# Support:Documents:Examples:Glucose Minimal Model

This example shows a COMKAT implementation of the glucose minimal model (GMM) which describes the interaction between glucose and insulin in vivo. One model compartment represents interstitial insulin concentration which is denoted by X. Another model compartment represents plasma glucose concentration which is denoted by G. This model was presented in Bergman RN, Ider YZ, Bowden CR, Cobelli C. "Quantitative estimation of insulin sensitivity," Am. J. Physiol., vol. 236, no. 6, pp. E667-E677, June 1979.

## Background

Of particular note is that this model has an unusual nonlinear kinetic rule that is different from the nonlinear receptor-ligand and enzyme-substrate kinetic rules. Implementing this GMM in COMKAT required definition of a custom kinetic rule as this example demonstrates. This example also demonstrates COMKAT's ability to solve sensitivity functions (and hence estimate the value of) a parameter which is an initial condition to the differential equations.

Model Equations

dX/dt = -p_{2} X + p_{3}(I - I_{b})

dG/dt = -GX + p_{1}(G_{b} - G)

with initial conditions X = 0, G = p_{4} at time zero.

X is interstitial insulin concentration. G is plasma glucose concentration. I is plasma insulin concentration. Ib and Gb are basal insulin and glucose concentrations. p1 to p4 are model mathematical parameters. They are related to the physiologically meaningful parameters as follows

- Glucose effectiveness, SG = p1, a measure of the fractional ability of glucose to enhance its own clearance independent of insulin
- Insulin sensitivity, SI = p3/p2, a measure of the dependence of fractional glucose disposal on changes of plasma insulin
- Initial glucose concentration, G(0) = p4

## COMKAT Implementation

To implement the unusual non-linear kinetics present for glucose in COMKAT, the glucose state equation is rearranged to obtain

dG/dt = -G(X + p_{1}) + p_{1}G_{b}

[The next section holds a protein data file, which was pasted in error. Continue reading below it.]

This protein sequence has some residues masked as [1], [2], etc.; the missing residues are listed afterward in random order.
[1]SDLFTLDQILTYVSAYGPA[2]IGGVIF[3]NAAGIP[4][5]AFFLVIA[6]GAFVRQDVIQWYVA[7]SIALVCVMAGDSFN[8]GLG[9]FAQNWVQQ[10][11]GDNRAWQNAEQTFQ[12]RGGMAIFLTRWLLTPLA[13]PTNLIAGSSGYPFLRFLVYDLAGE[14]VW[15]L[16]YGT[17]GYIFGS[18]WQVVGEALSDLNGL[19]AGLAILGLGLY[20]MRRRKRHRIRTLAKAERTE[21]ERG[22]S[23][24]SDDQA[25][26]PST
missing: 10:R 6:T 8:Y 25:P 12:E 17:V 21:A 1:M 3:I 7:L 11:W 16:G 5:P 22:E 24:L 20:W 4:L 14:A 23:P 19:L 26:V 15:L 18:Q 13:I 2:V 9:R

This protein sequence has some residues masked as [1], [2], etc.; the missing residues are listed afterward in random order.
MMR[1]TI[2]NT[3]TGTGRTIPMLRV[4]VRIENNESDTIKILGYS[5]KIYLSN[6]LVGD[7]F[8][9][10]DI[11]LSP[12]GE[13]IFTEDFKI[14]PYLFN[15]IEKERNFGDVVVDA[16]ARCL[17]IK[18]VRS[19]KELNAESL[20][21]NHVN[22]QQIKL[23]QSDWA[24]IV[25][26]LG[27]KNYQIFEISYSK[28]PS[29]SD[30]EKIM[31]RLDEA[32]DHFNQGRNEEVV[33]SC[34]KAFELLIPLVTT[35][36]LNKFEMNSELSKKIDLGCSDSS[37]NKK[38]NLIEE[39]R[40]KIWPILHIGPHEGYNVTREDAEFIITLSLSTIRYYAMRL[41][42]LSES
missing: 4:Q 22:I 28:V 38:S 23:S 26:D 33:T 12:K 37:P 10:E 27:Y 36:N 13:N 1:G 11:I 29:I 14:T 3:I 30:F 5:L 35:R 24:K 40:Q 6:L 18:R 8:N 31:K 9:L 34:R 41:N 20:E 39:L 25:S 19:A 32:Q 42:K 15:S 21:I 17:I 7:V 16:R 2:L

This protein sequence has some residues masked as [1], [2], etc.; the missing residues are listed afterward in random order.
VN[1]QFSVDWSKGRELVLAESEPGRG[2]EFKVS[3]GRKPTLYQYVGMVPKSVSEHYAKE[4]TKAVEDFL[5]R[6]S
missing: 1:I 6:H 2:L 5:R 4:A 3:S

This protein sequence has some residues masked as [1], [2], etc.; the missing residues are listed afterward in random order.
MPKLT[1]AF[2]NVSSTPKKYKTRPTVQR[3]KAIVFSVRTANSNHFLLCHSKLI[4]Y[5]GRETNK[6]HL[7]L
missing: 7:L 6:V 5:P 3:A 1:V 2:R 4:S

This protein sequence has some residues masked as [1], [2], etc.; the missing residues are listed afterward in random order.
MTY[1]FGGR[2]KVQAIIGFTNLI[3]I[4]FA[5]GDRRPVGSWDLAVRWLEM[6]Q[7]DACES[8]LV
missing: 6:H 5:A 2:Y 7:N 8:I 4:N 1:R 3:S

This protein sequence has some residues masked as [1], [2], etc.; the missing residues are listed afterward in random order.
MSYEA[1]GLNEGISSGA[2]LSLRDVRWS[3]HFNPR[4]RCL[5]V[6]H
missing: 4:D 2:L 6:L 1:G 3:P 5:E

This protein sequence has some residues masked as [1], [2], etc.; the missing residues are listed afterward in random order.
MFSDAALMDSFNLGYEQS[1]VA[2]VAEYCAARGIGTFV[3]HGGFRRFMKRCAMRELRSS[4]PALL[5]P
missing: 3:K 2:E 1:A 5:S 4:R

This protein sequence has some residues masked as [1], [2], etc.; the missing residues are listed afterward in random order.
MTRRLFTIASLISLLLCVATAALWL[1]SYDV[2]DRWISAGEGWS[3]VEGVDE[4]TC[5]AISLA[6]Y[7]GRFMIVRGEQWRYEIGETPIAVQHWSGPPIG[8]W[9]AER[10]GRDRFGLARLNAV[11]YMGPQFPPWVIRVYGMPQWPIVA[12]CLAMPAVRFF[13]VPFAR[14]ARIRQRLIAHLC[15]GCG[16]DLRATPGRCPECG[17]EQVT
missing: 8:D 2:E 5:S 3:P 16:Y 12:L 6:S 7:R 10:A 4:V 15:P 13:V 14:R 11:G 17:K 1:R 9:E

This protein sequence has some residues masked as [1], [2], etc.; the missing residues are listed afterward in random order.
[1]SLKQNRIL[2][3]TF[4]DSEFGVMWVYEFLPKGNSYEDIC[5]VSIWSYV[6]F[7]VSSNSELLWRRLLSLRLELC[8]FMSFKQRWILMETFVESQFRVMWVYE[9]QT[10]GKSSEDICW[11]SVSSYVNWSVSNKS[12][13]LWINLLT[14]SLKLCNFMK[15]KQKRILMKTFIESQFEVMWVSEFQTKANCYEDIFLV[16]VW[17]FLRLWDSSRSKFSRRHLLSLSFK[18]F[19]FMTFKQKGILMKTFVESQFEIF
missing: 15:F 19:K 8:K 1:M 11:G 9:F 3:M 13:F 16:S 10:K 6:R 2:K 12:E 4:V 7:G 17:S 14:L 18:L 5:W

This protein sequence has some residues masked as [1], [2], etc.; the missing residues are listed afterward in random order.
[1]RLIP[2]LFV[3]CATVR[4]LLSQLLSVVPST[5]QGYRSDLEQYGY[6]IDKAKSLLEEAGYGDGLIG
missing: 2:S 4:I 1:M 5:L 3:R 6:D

and the expression (X + p_{1}) is considered as a rate "constant".
Otherwise, the COMKAT implementation is straighforward and the diagram is depicted below.
Model Diagram
Since COMKAT requires a closed system, two junk or sink compartments were created (J1 and J2) so that the efflux from X and G would have a destination.
The complete example is given in comkat\examples\comkatGMM.m.
As the glucose minimal model is used to analze blood sample data (and not an image-based data set) for which people usually assume blood samples represent instantaneous (and not the time-averaged) concentration, this example only considers compartment concentrations (and not the output equations). Accordingly, the plots here are based on solutions to the compartment concentrations which are placed in comp when the model is solved using this command:
Vertigo
[out, outIndex, comp, compIndex] = solve(cm);

Plots of G and X versus time are shown here:

Compartment Concentrations and plots of compartment sensitivity functions, derivatives of X and G with respect to the model parameters, are shown below

Notice that the plots of the sensitivity functions suggest variable X is independent of parameters p1 and p4 as d(X)/d(p1) and d(X)/d(p4) are zero (within the numerical precision). This is expected because a) the state equation for X has neither p1 nor p4 terms and b) G, which appears on the right hand side of the state equation for X, is independent of p1 and p4.
NOTE: GMM is also implemented as part of the validation suite wherein solutions to a COMKAT and an independent implementation are compared.